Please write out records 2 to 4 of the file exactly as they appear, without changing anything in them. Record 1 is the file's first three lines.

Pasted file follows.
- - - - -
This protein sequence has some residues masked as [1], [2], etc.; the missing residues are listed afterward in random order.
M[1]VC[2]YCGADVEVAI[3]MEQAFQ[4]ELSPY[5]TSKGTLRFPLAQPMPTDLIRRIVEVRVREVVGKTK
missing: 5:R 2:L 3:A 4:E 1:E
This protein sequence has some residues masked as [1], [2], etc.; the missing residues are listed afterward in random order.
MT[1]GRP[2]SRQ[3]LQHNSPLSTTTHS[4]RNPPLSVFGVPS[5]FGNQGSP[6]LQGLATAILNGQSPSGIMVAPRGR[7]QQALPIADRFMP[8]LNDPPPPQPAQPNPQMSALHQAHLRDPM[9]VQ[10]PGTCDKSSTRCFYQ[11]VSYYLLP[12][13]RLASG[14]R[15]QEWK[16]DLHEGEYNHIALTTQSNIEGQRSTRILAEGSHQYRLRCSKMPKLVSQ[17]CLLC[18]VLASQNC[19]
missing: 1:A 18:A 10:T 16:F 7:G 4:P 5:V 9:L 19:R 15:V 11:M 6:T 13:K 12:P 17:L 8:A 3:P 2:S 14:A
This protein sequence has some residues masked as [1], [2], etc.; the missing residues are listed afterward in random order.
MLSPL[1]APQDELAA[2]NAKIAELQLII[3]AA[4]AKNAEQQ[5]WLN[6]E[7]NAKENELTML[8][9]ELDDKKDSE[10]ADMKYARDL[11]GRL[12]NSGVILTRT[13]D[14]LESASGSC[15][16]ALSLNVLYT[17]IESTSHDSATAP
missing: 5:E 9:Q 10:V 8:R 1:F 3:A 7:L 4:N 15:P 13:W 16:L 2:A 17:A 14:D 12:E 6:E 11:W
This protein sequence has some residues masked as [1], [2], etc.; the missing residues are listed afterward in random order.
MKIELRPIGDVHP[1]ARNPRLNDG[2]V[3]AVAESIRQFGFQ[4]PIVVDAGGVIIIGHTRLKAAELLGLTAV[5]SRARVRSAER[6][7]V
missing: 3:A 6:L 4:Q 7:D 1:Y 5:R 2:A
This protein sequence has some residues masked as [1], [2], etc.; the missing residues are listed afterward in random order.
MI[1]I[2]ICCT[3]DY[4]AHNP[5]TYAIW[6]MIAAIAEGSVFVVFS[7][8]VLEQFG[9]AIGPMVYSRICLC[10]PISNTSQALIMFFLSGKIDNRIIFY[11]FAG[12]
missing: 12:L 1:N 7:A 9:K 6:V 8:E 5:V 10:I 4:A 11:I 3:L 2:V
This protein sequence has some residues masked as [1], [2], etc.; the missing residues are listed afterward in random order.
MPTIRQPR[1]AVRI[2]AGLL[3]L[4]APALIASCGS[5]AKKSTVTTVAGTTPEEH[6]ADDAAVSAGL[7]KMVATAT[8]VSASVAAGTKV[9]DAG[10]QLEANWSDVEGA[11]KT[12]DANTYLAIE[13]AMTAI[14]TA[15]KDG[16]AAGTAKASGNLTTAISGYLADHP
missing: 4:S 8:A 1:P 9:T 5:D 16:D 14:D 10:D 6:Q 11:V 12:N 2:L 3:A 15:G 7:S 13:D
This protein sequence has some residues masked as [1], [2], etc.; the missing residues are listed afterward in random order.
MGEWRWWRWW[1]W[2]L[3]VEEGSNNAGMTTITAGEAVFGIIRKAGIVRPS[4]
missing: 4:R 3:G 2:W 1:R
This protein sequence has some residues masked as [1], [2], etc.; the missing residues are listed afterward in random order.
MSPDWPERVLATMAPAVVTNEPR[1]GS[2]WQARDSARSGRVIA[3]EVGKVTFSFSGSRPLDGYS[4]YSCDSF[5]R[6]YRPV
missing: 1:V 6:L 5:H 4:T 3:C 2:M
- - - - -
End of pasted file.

This protein sequence has some residues masked as [1], [2], etc.; the missing residues are listed afterward in random order.
MT[1]GRP[2]SRQ[3]LQHNSPLSTTTHS[4]RNPPLSVFGVPS[5]FGNQGSP[6]LQGLATAILNGQSPSGIMVAPRGR[7]QQALPIADRFMP[8]LNDPPPPQPAQPNPQMSALHQAHLRDPM[9]VQ[10]PGTCDKSSTRCFYQ[11]VSYYLLP[12][13]RLASG[14]R[15]QEWK[16]DLHEGEYNHIALTTQSNIEGQRSTRILAEGSHQYRLRCSKMPKLVSQ[17]CLLC[18]VLASQNC[19]
missing: 1:A 18:A 10:T 16:F 7:G 4:P 5:V 9:L 19:R 15:V 11:M 6:T 13:K 12:P 17:L 8:A 3:P 2:S 14:A
This protein sequence has some residues masked as [1], [2], etc.; the missing residues are listed afterward in random order.
MLSPL[1]APQDELAA[2]NAKIAELQLII[3]AA[4]AKNAEQQ[5]WLN[6]E[7]NAKENELTML[8][9]ELDDKKDSE[10]ADMKYARDL[11]GRL[12]NSGVILTRT[13]D[14]LESASGSC[15][16]ALSLNVLYT[17]IESTSHDSATAP
missing: 5:E 9:Q 10:V 8:R 1:F 3:A 7:L 4:N 15:P 13:W 16:L 2:A 17:A 14:D 12:E 6:E 11:W
This protein sequence has some residues masked as [1], [2], etc.; the missing residues are listed afterward in random order.
MKIELRPIGDVHP[1]ARNPRLNDG[2]V[3]AVAESIRQFGFQ[4]PIVVDAGGVIIIGHTRLKAAELLGLTAV[5]SRARVRSAER[6][7]V
missing: 3:A 6:L 4:Q 7:D 1:Y 5:R 2:A